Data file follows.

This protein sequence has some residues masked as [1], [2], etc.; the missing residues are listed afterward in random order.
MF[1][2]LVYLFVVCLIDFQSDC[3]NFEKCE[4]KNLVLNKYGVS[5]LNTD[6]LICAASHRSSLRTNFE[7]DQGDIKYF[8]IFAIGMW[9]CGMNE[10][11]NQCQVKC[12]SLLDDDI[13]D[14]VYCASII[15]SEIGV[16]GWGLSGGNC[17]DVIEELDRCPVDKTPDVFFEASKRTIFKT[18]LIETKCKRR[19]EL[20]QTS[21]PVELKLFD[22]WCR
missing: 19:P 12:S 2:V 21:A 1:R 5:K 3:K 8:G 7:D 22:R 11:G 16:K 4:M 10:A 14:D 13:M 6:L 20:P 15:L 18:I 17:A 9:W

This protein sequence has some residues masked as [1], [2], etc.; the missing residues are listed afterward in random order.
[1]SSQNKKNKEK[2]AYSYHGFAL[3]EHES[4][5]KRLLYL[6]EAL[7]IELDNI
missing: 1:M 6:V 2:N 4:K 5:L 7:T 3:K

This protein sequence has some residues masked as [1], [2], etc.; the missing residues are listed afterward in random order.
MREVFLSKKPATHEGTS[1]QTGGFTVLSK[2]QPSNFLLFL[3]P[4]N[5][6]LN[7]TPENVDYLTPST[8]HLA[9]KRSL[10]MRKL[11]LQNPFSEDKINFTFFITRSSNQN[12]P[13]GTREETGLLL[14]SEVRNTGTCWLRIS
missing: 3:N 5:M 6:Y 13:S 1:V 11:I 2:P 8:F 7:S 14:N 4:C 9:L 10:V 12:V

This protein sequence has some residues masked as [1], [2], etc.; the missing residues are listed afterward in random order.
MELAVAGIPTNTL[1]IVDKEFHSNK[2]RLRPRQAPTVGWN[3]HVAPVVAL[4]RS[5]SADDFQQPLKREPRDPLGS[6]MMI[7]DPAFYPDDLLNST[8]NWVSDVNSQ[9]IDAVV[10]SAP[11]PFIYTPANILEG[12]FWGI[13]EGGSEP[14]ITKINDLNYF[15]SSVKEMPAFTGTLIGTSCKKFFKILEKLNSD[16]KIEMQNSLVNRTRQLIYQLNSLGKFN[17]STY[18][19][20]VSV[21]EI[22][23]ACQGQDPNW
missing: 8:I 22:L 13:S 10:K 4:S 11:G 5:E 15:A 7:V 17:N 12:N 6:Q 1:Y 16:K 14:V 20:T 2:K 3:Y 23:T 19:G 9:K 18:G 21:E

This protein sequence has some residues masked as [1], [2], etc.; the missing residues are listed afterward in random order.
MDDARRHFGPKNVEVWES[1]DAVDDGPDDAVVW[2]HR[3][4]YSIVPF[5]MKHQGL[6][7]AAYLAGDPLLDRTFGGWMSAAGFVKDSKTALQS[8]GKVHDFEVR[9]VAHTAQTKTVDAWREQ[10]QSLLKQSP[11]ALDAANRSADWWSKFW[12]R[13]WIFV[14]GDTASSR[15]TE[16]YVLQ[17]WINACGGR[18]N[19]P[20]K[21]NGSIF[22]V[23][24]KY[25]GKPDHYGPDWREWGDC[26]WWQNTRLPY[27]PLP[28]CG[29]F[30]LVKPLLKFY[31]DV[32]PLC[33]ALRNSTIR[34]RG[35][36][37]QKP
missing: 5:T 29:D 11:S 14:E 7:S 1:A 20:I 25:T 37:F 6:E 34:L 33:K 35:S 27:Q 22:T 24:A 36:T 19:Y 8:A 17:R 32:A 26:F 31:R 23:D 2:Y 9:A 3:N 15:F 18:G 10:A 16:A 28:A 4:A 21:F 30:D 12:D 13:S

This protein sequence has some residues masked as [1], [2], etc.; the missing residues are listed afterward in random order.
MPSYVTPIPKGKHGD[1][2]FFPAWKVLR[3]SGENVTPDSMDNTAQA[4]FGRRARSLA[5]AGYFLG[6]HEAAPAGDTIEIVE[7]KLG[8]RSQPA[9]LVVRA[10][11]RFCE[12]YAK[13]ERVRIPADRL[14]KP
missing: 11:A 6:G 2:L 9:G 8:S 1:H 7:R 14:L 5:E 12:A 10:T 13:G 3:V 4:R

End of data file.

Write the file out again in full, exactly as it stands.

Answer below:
This protein sequence has some residues masked as [1], [2], etc.; the missing residues are listed afterward in random order.
MF[1][2]LVYLFVVCLIDFQSDC[3]NFEKCE[4]KNLVLNKYGVS[5]LNTD[6]LICAASHRSSLRTNFE[7]DQGDIKYF[8]IFAIGMW[9]CGMNE[10][11]NQCQVKC[12]SLLDDDI[13]D[14]VYCASII[15]SEIGV[16]GWGLSGGNC[17]DVIEELDRCPVDKTPDVFFEASKRTIFKT[18]LIETKCKRR[19]EL[20]QTS[21]PVELKLFD[22]WCR
missing: 19:P 12:S 2:V 21:A 1:R 5:K 3:K 8:G 7:D 22:R 11:G 16:K 4:M 10:A 14:D 13:M 6:L 20:P 15:L 18:I 17:A 9:W

This protein sequence has some residues masked as [1], [2], etc.; the missing residues are listed afterward in random order.
[1]SSQNKKNKEK[2]AYSYHGFAL[3]EHES[4][5]KRLLYL[6]EAL[7]IELDNI
missing: 1:M 6:V 2:N 4:K 5:L 7:T 3:K

This protein sequence has some residues masked as [1], [2], etc.; the missing residues are listed afterward in random order.
MREVFLSKKPATHEGTS[1]QTGGFTVLSK[2]QPSNFLLFL[3]P[4]N[5][6]LN[7]TPENVDYLTPST[8]HLA[9]KRSL[10]MRKL[11]LQNPFSEDKINFTFFITRSSNQN[12]P[13]GTREETGLLL[14]SEVRNTGTCWLRIS
missing: 3:N 5:M 6:Y 13:S 1:V 11:I 2:P 8:F 7:S 14:N 4:C 9:L 10:V 12:V

This protein sequence has some residues masked as [1], [2], etc.; the missing residues are listed afterward in random order.
MELAVAGIPTNTL[1]IVDKEFHSNK[2]RLRPRQAPTVGWN[3]HVAPVVAL[4]RS[5]SADDFQQPLKREPRDPLGS[6]MMI[7]DPAFYPDDLLNST[8]NWVSDVNSQ[9]IDAVV[10]SAP[11]PFIYTPANILEG[12]FWGI[13]EGGSEP[14]ITKINDLNYF[15]SSVKEMPAFTGTLIGTSCKKFFKILEKLNSD[16]KIEMQNSLVNRTRQLIYQLNSLGKFN[17]STY[18][19][20]VSV[21]EI[22][23]ACQGQDPNW
missing: 8:I 22:L 13:S 10:K 4:S 11:G 5:E 15:A 7:V 17:N 12:N 6:Q 1:Y 16:K 14:V 20:T 2:K 3:Y 23:T 19:G 9:K 18:G 21:E

This protein sequence has some residues masked as [1], [2], etc.; the missing residues are listed afterward in random order.
MDDARRHFGPKNVEVWES[1]DAVDDGPDDAVVW[2]HR[3][4]YSIVPF[5]MKHQGL[6][7]AAYLAGDPLLDRTFGGWMSAAGFVKDSKTALQS[8]GKVHDFEVR[9]VAHTAQTKTVDAWREQ[10]QSLLKQSP[11]ALDAANRSADWWSKFW[12]R[13]WIFV[14]GDTASSR[15]TE[16]YVLQ[17]WINACGGR[18]N[19]P[20]K[21]NGSIF[22]V[23][24]KY[25]GKPDHYGPDWREWGDC[26]WWQNTRLPY[27]PLP[28]CG[29]F[30]LVKPLLKFY[31]DV[32]PLC[33]ALRNSTIR[34]RG[35][36][37]QKP
missing: 5:T 29:D 11:S 14:E 7:S 1:A 20:I 25:T 37:F 6:E 34:L 33:K 35:S 27:Q 22:T 24:A 36:T 19:Y 8:A 17:R 32:A 26:F 31:R 23:D 2:Y 9:A 3:N 15:F 18:G 10:A 16:A 28:A 4:A 21:F 30:D 12:D 13:S

This protein sequence has some residues masked as [1], [2], etc.; the missing residues are listed afterward in random order.
MPSYVTPIPKGKHGD[1][2]FFPAWKVLR[3]SGENVTPDSMDNTAQA[4]FGRRARSLA[5]AGYFLG[6]HEAAPAGDTIEIVE[7]KLG[8]RSQPA[9]LVVRA[10][11]RFCE[12]YAK[13]ERVRIPADRL[14]KP
missing: 11:A 6:G 2:L 9:G 8:S 1:H 7:R 14:L 5:E 12:A 10:T 13:G 3:V 4:R